The resort might be described as a Four Seasons take on Soneva Fushi. That neighbour is pretty much the established leading resort in the country, for its rustic luxury, its constant innovation, green conscience and beautiful island. Landaa Giraavaru has all those attributes but set in a more conventional, classic resort style. That it’s under the radar of world-renowned resorts is an enigma to me and I expect it will rise to wide recognition soon enough.
The single aspect that isn’t first class is the snorkeling. At least in the expected Maldives housereef way. The reef suffered a bleaching event in 2010 that killed off much of the regrowth from the major bleaching event of 1998 and the tsunami of 2004. However, out of a crisis has come a solution that is not only unique in the world at the moment but also an attraction and key point of interest in itself.
Working from the Marine Discovery Centre, Marie and Thomas of the company Reefscapers have perfected a technique of growing healthy corals on conical metal frames. A great number of these are carefully tended to independent growth at several points around the island. They are a wonder to snorkel over as they flourish and attract fish into the lagoon. Guests are able to sponsor a frame and have their name attached to it.
The Marine Discovery Centre itself is probably the best such place in the country. It mixes research and marine science with displays (a fun touch-pool), education, excursions and places to shop, lounge and have lunch. Talks here take in such subjects as the geology of atolls and reefs, the story of the turtle and the new wonder of the Maldives: the whale sharks and manta rays of Hanifaru Bay. From June to September - particularly August and September for the whale sharks - there is no better base to set off from to see one of the underwater world’s finest sights.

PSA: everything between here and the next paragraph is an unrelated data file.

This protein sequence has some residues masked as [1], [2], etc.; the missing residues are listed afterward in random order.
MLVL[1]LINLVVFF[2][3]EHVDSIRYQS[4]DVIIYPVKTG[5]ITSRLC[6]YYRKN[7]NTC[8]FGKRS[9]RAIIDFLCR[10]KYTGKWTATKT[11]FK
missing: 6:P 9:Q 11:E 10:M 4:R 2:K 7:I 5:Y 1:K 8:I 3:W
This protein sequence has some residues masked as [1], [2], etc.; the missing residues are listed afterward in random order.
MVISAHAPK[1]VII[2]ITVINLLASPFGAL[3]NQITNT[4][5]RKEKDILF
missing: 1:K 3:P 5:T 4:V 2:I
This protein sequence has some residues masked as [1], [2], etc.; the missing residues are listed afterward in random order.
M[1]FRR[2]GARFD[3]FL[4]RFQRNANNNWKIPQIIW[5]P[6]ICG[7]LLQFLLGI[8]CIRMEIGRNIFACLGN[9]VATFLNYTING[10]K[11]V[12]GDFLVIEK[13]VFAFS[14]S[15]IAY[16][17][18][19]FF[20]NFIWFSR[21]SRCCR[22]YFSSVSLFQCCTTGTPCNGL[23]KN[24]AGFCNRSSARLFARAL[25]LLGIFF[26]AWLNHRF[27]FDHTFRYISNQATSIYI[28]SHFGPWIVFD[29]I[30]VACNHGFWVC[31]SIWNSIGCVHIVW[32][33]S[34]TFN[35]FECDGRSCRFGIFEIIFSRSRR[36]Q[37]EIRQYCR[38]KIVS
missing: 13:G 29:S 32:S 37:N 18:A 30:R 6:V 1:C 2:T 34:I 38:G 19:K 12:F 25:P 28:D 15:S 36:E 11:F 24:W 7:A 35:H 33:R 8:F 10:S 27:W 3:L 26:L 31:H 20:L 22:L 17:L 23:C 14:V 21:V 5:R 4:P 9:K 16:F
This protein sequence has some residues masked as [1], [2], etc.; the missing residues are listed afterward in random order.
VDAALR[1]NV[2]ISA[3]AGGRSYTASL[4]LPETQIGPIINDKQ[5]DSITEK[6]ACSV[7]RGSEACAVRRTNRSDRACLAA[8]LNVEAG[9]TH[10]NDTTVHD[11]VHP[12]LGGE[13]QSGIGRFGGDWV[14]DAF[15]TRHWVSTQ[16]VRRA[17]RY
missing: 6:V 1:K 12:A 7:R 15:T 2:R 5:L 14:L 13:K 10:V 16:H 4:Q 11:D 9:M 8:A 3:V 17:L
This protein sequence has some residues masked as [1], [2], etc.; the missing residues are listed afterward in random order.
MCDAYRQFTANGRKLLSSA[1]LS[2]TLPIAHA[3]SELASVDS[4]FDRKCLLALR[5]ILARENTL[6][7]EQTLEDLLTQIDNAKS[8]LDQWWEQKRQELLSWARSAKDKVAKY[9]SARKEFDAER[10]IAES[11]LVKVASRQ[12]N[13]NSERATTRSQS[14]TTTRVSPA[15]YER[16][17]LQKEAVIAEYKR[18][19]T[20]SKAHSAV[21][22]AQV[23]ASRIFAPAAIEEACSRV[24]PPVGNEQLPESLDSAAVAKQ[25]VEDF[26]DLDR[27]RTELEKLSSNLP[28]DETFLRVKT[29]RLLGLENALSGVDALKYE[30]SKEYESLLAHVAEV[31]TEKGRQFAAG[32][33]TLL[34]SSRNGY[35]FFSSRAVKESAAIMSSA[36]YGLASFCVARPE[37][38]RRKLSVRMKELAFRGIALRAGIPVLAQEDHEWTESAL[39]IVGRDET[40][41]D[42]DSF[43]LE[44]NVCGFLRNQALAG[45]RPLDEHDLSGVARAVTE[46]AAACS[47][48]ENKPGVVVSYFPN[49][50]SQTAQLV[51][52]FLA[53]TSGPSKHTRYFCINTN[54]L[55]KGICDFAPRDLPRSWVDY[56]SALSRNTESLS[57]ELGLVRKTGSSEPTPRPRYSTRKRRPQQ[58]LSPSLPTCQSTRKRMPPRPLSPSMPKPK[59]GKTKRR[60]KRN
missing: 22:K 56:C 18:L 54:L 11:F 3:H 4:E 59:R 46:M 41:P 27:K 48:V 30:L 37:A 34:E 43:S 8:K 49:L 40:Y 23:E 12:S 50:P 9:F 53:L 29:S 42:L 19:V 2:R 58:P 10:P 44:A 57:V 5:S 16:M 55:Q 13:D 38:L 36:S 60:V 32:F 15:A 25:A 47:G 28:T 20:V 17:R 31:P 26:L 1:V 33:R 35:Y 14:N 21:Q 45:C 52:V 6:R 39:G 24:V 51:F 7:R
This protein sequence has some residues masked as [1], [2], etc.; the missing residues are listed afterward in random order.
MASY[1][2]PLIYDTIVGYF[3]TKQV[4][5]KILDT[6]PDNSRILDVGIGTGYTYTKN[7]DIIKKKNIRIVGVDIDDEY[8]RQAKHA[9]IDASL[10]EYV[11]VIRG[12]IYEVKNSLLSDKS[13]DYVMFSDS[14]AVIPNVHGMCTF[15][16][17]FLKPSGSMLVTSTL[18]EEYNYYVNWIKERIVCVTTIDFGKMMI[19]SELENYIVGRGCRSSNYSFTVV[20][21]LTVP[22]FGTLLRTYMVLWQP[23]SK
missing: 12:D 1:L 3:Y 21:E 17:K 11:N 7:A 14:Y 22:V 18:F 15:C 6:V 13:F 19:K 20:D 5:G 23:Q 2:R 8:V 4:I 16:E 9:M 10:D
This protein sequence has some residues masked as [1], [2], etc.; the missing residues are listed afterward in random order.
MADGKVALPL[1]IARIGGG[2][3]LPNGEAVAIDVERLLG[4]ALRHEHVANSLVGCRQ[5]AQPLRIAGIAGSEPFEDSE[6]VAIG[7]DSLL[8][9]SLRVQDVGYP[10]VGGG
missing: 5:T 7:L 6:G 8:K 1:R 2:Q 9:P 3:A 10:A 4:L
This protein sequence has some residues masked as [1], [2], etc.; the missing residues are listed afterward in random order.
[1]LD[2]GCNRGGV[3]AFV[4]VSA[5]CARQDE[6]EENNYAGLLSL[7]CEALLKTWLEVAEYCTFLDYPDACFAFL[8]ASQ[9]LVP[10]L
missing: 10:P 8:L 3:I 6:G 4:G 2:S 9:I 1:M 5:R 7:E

Other fine sights are lonely sandbanks for you and your partner to get away to during the day or dine on at night. Or, indeed, just the lagoon to dine in. A private yacht is at your command for snorkeling, dolphin watching, cruising and romancing.
Four Seasons take their community responsibilities seriously and the value of this is found in their inhabited island visits, which are entertaining and enlightening. They are fortunate to have a few of the more interesting islands nearby, particularly the storied Kudarikilu and Kendhoo.
Children are very well looked after. The Kuda Velaa Kid’s Club runs lots of activities from games and crafts to time with the resort Yogi and the head chef. Older children have their own club and are left more to their own electronic and table games.
The over-water spa is calm and professional but for me the intriguing pleasure was had at theAyurvedic Centre in the jungled centre of the island. Imagine a 4-handed treatment with tantric chanting, lots of oil, ground and powdered this for the body, that for the hair. You lose yourself in hands of ancient knowledge.
There are 2 glorious sight-lines on the resort. One is the broad avenue of towering palm trees that leads from the jetty to the 2-storey, thatched reception and upstairs bar. This, surprisingly, is not replicated anywhere else in the country. The other is when you step into The Blu restaurant on the western tip of the island. The vision of blues on blue, of space and air, of white and sand is very special. The style of the restaurant is suitably barefoot, fun and refreshing. No better place for a pizza and fizz that I know of.
The other specialty restaurant is Al Barakat, which is a perfect illusion of some favourite old haunt in the Middle East. Downstairs you might have some mezze and aperitif as you glance out to sea, then move upstairs for your banquet.
Having got special permission to re-use old coral, typical Maldivian coral walls have been recreated around each villa. This beautifully settles the rooms into the environment and visually displays the resort’s attachment to the country. The rooms themselves are elegant and expensively adorned. The unusually high ceilings enhance the sense of spacious luxury. As this is an east-west lying island, half the rooms (including the water villas) face north and half face south. Facing south you get the sun during the day, facing north you get the blue sky and empty views to sea.